811.24 Raw Materials/234

The Chargé in Belgium (Wilson) to the Secretary of State

No. 389

Sir: I have the honor to refer to the Embassy’s strictly confidential despatch No. 386, of July 10, 1939,30 concerning the conversation which the Ambassador had on July 7, 1939, with the Prime Minister and to report that this morning the Embassy has received a note dated July 10, 1939, a copy and translation of which are enclosed,31 from the Prime Minister and Minister for Foreign Affairs and Foreign Commerce.

In the second paragraph of this note it is stated that

“As I have had the honor to explain, this operation (of exchange) offers no practical interest for Belgium except in so far as the latter could obtain guarantees concerning the delivery and transportation of merchandise which it might acquire, in the case of an international conflict in which it (Belgium) would not be involved.”

In the Embassy’s telegram No. 77 of June 17, 1939, 12 noon, and the above-mentioned despatch the existence of this attitude on the part of the Belgian Government was commented on, and in this note it is officially confirmed.

The Belgian Government expresses its willingness to agree to an immediate exchange of tin for wheat, upon the definitive understanding that Belgium can count on the moral support of the United States and the latter’s willingness to use its good offices with a view to assuring the desired transportation to Belgium in the event of an international conflict. The full meaning of the Belgian note in this connection can be appreciated only when read in conjunction with the memorandum of the Ambassador’s conversation of July 7, 1939, with the Prime Minister.

Having set forth this condition, the Prime Minister in his note stated that the Belgian Government is now ready to indicate its agreement to an exchange of tin for wheat. The amounts to be exchanged are not stipulated in the note, but Mr. Le Ghait, Mr. Pierlot’s Chef de Cabinet, telephoned to a member of the Embassy staff and stated that it was hoped to be able to determine the amounts within the next few days, so that the Embassy would be in possession of this information before the arrival of the Ambassador in the United States. A memorandum of this telephone conversation is likewise enclosed.31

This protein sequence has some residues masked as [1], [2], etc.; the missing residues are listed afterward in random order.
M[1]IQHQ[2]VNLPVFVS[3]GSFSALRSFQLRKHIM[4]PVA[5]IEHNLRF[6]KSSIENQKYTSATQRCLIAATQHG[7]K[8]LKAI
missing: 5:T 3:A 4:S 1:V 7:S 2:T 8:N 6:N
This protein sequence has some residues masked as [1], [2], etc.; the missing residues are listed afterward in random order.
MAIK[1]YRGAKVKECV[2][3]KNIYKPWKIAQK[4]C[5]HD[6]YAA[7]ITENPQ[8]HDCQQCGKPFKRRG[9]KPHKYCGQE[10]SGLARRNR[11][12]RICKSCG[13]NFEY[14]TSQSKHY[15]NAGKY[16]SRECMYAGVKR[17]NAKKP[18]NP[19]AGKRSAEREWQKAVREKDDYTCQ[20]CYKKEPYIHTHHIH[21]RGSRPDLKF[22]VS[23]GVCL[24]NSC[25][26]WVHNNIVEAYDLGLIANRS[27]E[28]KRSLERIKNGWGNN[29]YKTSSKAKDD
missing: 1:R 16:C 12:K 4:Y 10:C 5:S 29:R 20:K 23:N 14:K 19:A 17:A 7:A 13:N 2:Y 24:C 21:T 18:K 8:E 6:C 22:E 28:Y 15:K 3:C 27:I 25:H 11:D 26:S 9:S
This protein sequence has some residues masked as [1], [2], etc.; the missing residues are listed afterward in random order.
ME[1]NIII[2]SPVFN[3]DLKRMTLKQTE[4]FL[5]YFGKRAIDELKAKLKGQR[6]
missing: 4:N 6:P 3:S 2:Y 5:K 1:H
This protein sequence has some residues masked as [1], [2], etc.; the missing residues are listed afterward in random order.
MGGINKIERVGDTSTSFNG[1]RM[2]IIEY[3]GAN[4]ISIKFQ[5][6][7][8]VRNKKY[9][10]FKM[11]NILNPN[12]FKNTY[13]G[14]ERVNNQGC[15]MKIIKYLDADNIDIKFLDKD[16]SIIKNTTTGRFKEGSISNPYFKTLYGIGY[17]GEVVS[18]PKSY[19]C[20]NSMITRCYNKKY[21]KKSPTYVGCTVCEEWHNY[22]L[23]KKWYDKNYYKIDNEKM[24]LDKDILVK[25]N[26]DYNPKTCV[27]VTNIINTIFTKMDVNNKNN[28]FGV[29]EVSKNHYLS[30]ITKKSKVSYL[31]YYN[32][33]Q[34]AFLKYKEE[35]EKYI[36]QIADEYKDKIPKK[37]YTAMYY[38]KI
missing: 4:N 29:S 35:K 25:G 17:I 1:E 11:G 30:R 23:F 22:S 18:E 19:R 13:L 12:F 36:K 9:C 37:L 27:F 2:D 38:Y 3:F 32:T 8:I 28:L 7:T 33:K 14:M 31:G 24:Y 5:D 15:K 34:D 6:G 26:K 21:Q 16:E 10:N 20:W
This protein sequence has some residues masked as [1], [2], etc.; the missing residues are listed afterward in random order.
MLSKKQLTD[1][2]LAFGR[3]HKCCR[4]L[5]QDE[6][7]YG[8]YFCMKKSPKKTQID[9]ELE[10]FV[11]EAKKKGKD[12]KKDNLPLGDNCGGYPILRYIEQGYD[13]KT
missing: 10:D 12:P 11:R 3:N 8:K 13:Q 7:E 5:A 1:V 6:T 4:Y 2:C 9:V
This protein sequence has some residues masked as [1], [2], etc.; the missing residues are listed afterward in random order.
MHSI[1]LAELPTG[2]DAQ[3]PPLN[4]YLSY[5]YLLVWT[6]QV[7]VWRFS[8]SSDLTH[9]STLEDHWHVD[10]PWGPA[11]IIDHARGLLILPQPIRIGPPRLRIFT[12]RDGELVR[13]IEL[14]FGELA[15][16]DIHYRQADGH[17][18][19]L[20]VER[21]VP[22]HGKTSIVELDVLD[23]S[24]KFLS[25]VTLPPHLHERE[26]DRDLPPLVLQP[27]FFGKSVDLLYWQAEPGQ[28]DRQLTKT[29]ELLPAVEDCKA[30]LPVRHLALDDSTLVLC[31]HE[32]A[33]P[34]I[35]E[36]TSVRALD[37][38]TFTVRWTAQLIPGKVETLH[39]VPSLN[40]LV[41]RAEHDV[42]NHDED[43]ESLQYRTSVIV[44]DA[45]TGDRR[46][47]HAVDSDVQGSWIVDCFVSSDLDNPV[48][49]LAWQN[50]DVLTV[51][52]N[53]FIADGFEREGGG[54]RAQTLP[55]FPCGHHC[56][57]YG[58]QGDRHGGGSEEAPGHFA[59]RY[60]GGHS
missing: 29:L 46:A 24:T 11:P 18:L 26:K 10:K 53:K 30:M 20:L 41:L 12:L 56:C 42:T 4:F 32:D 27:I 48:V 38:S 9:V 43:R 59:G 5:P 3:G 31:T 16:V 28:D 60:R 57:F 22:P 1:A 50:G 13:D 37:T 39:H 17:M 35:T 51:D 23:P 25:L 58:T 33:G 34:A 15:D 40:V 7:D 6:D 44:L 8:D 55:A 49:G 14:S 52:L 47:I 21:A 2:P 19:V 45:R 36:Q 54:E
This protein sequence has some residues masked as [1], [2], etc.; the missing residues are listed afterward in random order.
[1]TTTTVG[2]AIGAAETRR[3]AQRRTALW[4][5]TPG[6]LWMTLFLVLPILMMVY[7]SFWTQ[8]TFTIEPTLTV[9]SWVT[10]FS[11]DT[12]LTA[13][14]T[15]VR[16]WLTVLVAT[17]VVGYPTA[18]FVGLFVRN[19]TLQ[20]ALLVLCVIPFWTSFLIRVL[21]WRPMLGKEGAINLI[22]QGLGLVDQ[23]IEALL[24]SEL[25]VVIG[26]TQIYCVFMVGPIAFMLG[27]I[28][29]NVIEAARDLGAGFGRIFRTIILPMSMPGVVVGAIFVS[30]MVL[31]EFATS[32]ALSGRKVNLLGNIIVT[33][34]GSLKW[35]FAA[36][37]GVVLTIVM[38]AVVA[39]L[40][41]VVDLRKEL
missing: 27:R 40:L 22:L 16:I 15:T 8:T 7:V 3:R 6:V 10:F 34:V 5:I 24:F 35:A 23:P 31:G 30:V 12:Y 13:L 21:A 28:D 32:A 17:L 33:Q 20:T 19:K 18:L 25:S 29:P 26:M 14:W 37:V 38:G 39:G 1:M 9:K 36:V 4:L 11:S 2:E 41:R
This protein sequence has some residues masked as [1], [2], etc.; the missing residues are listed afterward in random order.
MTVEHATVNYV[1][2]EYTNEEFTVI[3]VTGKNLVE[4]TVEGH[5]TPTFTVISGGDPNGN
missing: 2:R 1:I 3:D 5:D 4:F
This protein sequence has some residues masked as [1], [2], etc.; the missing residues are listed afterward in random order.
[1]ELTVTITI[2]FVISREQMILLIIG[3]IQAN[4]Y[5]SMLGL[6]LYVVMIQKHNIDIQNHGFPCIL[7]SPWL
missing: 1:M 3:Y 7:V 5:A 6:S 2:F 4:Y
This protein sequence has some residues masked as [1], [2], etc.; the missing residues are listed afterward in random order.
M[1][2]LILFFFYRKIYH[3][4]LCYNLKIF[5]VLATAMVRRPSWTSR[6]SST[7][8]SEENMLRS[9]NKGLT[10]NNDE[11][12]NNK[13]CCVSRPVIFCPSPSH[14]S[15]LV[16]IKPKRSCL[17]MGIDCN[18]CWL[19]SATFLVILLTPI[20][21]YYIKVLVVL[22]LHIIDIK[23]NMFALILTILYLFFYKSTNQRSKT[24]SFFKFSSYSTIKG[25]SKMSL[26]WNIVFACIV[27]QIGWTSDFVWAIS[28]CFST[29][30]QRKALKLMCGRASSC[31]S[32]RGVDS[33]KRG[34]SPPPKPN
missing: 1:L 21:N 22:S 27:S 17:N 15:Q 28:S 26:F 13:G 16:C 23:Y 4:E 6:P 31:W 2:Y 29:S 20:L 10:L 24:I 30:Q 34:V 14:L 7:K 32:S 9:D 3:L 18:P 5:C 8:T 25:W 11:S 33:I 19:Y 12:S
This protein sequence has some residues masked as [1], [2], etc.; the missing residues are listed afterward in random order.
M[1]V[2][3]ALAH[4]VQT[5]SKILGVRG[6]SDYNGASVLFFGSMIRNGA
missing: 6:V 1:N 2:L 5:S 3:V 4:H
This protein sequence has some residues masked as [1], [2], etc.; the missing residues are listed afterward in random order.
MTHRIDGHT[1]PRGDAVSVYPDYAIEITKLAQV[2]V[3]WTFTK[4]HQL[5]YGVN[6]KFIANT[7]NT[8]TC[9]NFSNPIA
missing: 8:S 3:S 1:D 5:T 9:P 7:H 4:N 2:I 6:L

[Page 452]

The substance of the note from the Foreign Office is not being telegraphed to the Department, as it is believed that without the background information contained in the memorandum of the conversation of July 7, 1939, between the Prime Minister and the Ambassador, the full import of the note would be lost. The Ambassador is sailing tomorrow, July 12, 1939, for the United States on the Queen Mary and is taking with him a copy of his despatch No. 386 of July 10, 1939, with the memorandum. A copy of this despatch, No. 389 of July 11, 1939, with its enclosures is being sent to him by special messenger. The aforementioned two despatches are being forwarded in the regular manner to the Department in the pouch which leaves the Embassy tomorrow, to go forward by the S. S. Manhattan, which is not scheduled to arrive in New York until July 20, 1939, or several days after the arrival of the Ambassador.

The information promised by the Foreign Office in regard to the amount of tin the Belgian Government is prepared to exchange for wheat will, if received, be telegraphed to the Department.

Respectfully yours,

Orme Wilson
  1. See footnote 27, p. 447.
  2. Not printed.
  3. Not printed.